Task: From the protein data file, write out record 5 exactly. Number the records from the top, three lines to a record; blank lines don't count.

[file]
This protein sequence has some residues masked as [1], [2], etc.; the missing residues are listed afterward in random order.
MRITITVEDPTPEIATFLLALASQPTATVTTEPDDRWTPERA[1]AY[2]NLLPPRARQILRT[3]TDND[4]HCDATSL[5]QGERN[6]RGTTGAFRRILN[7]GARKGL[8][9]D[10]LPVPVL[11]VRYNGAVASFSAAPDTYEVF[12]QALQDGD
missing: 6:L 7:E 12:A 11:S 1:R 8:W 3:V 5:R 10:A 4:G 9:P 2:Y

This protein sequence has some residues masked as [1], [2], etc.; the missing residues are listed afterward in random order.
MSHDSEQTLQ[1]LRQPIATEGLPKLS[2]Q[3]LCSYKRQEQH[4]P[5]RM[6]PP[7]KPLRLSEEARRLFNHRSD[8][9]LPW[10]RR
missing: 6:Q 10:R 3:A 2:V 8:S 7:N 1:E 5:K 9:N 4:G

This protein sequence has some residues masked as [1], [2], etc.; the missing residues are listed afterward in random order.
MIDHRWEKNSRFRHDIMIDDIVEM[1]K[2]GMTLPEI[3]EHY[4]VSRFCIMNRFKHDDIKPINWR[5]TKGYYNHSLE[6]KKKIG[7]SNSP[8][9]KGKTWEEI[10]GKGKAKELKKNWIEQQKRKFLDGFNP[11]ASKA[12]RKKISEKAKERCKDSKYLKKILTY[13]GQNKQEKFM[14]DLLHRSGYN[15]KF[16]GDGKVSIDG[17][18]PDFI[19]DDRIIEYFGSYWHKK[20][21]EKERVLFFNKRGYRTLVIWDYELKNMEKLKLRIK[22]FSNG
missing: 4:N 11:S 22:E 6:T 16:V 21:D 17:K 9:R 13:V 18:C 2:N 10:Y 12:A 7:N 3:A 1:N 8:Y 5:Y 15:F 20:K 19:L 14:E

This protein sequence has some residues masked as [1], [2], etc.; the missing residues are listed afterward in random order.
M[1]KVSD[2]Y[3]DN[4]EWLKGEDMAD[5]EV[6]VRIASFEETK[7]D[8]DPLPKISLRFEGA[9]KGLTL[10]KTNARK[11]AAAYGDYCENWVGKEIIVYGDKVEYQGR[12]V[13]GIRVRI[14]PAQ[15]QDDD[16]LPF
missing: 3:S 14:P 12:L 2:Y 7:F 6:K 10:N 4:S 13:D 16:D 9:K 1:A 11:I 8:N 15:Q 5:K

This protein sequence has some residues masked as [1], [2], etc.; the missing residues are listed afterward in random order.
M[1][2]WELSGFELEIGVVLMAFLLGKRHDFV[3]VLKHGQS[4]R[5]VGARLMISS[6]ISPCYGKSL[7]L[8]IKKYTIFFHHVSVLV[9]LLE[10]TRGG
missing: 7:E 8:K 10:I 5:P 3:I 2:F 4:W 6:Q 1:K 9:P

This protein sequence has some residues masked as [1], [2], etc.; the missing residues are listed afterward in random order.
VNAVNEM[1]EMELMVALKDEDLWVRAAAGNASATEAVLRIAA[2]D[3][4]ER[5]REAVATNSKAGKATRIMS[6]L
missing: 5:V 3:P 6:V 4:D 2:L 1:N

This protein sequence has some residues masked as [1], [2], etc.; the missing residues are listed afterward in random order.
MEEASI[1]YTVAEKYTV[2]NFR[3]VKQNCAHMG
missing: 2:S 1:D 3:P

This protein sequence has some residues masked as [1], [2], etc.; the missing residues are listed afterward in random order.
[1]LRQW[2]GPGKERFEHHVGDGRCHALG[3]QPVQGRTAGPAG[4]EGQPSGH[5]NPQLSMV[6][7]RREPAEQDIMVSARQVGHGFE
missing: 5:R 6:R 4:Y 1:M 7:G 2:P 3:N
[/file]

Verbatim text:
This protein sequence has some residues masked as [1], [2], etc.; the missing residues are listed afterward in random order.
M[1][2]WELSGFELEIGVVLMAFLLGKRHDFV[3]VLKHGQS[4]R[5]VGARLMISS[6]ISPCYGKSL[7]L[8]IKKYTIFFHHVSVLV[9]LLE[10]TRGG
missing: 7:E 8:K 10:I 5:P 3:I 2:F 4:W 6:Q 1:K 9:P